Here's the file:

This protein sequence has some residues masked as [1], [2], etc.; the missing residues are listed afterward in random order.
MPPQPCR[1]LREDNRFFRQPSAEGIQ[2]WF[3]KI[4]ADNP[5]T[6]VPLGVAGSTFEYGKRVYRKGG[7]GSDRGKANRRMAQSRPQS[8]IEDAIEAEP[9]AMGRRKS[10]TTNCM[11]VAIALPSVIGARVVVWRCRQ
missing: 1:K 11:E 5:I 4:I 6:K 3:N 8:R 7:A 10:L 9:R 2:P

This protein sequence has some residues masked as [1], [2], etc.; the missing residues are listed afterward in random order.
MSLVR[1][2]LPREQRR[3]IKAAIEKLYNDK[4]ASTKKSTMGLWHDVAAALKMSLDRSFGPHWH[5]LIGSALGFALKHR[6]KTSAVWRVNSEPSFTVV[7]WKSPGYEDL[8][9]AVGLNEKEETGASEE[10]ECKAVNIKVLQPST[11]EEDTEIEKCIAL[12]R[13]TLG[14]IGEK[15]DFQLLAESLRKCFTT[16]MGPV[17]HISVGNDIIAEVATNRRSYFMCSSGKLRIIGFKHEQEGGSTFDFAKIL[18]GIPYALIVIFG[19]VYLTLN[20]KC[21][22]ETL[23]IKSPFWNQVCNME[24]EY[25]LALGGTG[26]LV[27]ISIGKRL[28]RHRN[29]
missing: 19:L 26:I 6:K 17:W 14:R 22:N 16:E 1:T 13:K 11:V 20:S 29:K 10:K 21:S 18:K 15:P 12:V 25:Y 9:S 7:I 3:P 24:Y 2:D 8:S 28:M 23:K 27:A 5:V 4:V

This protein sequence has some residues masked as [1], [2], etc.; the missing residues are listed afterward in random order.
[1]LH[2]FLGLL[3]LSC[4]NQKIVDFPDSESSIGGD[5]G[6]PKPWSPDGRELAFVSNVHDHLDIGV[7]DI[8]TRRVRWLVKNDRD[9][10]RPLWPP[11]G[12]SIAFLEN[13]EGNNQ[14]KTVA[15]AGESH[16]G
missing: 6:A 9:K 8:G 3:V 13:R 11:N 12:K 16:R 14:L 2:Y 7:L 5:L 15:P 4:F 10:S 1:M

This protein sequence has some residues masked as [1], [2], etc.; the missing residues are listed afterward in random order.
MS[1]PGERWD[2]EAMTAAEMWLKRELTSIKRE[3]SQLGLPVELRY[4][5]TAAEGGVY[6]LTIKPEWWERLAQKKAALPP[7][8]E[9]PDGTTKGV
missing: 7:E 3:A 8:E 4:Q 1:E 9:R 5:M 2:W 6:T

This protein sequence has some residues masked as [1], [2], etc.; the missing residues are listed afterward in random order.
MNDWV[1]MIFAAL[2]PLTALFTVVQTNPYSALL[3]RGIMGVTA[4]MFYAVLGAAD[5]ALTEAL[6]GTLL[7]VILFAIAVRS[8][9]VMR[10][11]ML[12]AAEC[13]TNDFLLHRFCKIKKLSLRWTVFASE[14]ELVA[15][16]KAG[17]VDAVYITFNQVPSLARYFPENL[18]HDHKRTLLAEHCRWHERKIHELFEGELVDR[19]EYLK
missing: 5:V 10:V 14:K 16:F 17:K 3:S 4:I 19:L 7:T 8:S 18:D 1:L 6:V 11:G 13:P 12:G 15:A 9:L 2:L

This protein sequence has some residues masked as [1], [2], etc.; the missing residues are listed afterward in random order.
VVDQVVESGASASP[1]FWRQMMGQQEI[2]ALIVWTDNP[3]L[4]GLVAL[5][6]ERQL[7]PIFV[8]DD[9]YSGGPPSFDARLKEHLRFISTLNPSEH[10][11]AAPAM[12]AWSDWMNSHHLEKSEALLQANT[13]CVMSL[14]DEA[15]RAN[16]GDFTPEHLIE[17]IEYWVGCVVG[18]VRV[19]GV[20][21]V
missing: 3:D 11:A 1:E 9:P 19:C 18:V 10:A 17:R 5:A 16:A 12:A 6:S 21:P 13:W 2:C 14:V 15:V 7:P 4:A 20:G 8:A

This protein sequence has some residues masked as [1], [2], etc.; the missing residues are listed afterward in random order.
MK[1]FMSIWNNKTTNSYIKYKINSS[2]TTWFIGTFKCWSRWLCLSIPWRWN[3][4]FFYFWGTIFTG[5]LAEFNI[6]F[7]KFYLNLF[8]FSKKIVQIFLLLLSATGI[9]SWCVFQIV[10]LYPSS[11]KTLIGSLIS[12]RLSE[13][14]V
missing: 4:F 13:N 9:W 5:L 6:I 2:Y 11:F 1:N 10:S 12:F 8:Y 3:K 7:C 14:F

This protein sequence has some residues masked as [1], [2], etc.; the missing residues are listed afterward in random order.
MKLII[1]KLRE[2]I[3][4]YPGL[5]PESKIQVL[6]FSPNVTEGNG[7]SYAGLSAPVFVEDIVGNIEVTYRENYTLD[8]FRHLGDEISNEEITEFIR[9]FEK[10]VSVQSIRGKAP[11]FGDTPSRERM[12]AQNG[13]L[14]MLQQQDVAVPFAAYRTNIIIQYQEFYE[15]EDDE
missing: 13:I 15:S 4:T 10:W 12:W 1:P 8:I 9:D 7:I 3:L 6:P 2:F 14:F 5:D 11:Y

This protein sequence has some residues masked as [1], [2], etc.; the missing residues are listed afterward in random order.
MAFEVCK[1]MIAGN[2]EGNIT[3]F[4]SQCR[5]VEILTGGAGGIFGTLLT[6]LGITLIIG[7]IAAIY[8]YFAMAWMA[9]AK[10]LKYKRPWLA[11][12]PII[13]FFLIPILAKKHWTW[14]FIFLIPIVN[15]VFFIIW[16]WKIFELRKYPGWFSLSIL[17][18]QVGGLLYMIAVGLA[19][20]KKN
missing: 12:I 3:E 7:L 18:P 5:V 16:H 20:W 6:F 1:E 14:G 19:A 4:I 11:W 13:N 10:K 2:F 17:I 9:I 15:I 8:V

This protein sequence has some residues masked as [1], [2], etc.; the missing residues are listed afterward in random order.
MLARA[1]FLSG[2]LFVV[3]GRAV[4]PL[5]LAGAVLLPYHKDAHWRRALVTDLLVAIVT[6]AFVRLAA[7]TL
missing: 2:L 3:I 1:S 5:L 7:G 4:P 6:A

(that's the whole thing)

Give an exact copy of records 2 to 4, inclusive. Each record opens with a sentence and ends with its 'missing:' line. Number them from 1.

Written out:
This protein sequence has some residues masked as [1], [2], etc.; the missing residues are listed afterward in random order.
MSLVR[1][2]LPREQRR[3]IKAAIEKLYNDK[4]ASTKKSTMGLWHDVAAALKMSLDRSFGPHWH[5]LIGSALGFALKHR[6]KTSAVWRVNSEPSFTVV[7]WKSPGYEDL[8][9]AVGLNEKEETGASEE[10]ECKAVNIKVLQPST[11]EEDTEIEKCIAL[12]R[13]TLG[14]IGEK[15]DFQLLAESLRKCFTT[16]MGPV[17]HISVGNDIIAEVATNRRSYFMCSSGKLRIIGFKHEQEGGSTFDFAKIL[18]GIPYALIVIFG[19]VYLTLN[20]KC[21][22]ETL[23]IKSPFWNQVCNME[24]EY[25]LALGGTG[26]LV[27]ISIGKRL[28]RHRN[29]
missing: 19:L 26:I 6:K 17:W 14:R 22:N 16:E 1:T 13:K 11:V 20:S 29:K 10:K 21:S 18:K 15:P 12:V 25:Y 9:S 7:I 3:P 24:Y 2:D 8:S 28:M 23:K 27:A 5:V 4:V

This protein sequence has some residues masked as [1], [2], etc.; the missing residues are listed afterward in random order.
[1]LH[2]FLGLL[3]LSC[4]NQKIVDFPDSESSIGGD[5]G[6]PKPWSPDGRELAFVSNVHDHLDIGV[7]DI[8]TRRVRWLVKNDRD[9][10]RPLWPP[11]G[12]SIAFLEN[13]EGNNQ[14]KTVA[15]AGESH[16]G
missing: 6:A 9:K 8:G 3:V 13:R 11:N 12:K 16:R 14:L 2:Y 7:L 5:L 15:P 4:F 10:S 1:M

This protein sequence has some residues masked as [1], [2], etc.; the missing residues are listed afterward in random order.
MS[1]PGERWD[2]EAMTAAEMWLKRELTSIKRE[3]SQLGLPVELRY[4][5]TAAEGGVY[6]LTIKPEWWERLAQKKAALPP[7][8]E[9]PDGTTKGV
missing: 7:E 3:A 8:E 4:Q 1:E 9:R 5:M 2:W 6:T